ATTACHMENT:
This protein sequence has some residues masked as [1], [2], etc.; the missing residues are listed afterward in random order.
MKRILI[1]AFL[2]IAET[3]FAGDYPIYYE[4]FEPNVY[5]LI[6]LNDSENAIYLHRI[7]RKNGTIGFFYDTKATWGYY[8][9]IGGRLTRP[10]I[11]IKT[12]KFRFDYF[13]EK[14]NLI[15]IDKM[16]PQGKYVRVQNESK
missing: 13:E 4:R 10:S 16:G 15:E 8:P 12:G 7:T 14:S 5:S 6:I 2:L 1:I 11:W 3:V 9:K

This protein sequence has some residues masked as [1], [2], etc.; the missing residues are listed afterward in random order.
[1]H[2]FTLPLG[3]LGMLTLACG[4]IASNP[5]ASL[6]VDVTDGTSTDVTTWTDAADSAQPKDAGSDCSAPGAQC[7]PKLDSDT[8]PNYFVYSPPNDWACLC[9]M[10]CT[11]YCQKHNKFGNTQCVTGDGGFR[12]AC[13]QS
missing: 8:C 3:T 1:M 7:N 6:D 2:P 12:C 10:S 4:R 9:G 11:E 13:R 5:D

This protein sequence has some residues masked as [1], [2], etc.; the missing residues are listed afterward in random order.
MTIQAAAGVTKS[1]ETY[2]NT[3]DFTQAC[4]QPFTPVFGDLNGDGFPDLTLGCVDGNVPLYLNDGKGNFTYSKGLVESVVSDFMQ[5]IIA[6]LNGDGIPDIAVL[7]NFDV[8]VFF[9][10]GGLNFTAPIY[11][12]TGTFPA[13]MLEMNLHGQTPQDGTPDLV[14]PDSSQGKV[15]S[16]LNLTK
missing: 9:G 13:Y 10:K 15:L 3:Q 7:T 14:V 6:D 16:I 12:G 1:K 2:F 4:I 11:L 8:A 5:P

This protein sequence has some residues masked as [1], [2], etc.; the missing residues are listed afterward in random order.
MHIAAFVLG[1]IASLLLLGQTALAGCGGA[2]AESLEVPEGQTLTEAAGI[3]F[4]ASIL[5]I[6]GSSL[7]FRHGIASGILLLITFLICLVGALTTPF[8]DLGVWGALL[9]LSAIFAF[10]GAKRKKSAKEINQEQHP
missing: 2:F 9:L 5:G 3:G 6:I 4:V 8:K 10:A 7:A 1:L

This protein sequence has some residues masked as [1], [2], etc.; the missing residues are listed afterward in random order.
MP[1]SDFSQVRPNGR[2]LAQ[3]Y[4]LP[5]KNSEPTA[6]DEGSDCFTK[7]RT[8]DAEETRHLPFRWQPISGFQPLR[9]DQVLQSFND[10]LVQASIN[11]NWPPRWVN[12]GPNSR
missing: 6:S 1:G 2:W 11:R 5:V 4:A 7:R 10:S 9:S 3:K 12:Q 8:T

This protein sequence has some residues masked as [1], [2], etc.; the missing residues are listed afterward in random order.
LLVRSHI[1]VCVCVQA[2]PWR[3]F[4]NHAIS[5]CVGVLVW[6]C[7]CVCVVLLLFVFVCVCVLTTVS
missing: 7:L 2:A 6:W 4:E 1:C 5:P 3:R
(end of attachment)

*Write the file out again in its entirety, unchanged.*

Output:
This protein sequence has some residues masked as [1], [2], etc.; the missing residues are listed afterward in random order.
MKRILI[1]AFL[2]IAET[3]FAGDYPIYYE[4]FEPNVY[5]LI[6]LNDSENAIYLHRI[7]RKNGTIGFFYDTKATWGYY[8][9]IGGRLTRP[10]I[11]IKT[12]KFRFDYF[13]EK[14]NLI[15]IDKM[16]PQGKYVRVQNESK
missing: 13:E 4:R 10:S 16:G 15:E 8:P 12:G 7:T 14:S 5:S 6:I 2:L 1:I 11:W 3:V 9:K

This protein sequence has some residues masked as [1], [2], etc.; the missing residues are listed afterward in random order.
[1]H[2]FTLPLG[3]LGMLTLACG[4]IASNP[5]ASL[6]VDVTDGTSTDVTTWTDAADSAQPKDAGSDCSAPGAQC[7]PKLDSDT[8]PNYFVYSPPNDWACLC[9]M[10]CT[11]YCQKHNKFGNTQCVTGDGGFR[12]AC[13]QS
missing: 8:C 3:T 1:M 7:N 6:D 2:P 12:C 10:S 4:R 9:G 11:E 13:R 5:D

This protein sequence has some residues masked as [1], [2], etc.; the missing residues are listed afterward in random order.
MTIQAAAGVTKS[1]ETY[2]NT[3]DFTQAC[4]QPFTPVFGDLNGDGFPDLTLGCVDGNVPLYLNDGKGNFTYSKGLVESVVSDFMQ[5]IIA[6]LNGDGIPDIAVL[7]NFDV[8]VFF[9][10]GGLNFTAPIY[11][12]TGTFPA[13]MLEMNLHGQTPQDGTPDLV[14]PDSSQGKV[15]S[16]LNLTK
missing: 9:G 13:Y 10:K 15:L 3:Q 7:T 14:V 6:D 16:I 12:G 1:K 2:F 4:I 11:L 8:A 5:P

This protein sequence has some residues masked as [1], [2], etc.; the missing residues are listed afterward in random order.
MHIAAFVLG[1]IASLLLLGQTALAGCGGA[2]AESLEVPEGQTLTEAAGI[3]F[4]ASIL[5]I[6]GSSL[7]FRHGIASGILLLITFLICLVGALTTPF[8]DLGVWGALL[9]LSAIFAF[10]GAKRKKSAKEINQEQHP
missing: 2:F 9:L 5:G 3:G 6:I 4:V 8:K 10:A 7:A 1:L

This protein sequence has some residues masked as [1], [2], etc.; the missing residues are listed afterward in random order.
MP[1]SDFSQVRPNGR[2]LAQ[3]Y[4]LP[5]KNSEPTA[6]DEGSDCFTK[7]RT[8]DAEETRHLPFRWQPISGFQPLR[9]DQVLQSFND[10]LVQASIN[11]NWPPRWVN[12]GPNSR
missing: 6:S 1:G 2:W 11:R 5:V 4:A 7:R 10:S 9:S 3:K 12:Q 8:T

This protein sequence has some residues masked as [1], [2], etc.; the missing residues are listed afterward in random order.
LLVRSHI[1]VCVCVQA[2]PWR[3]F[4]NHAIS[5]CVGVLVW[6]C[7]CVCVVLLLFVFVCVCVLTTVS
missing: 7:L 2:A 6:W 4:E 1:C 5:P 3:R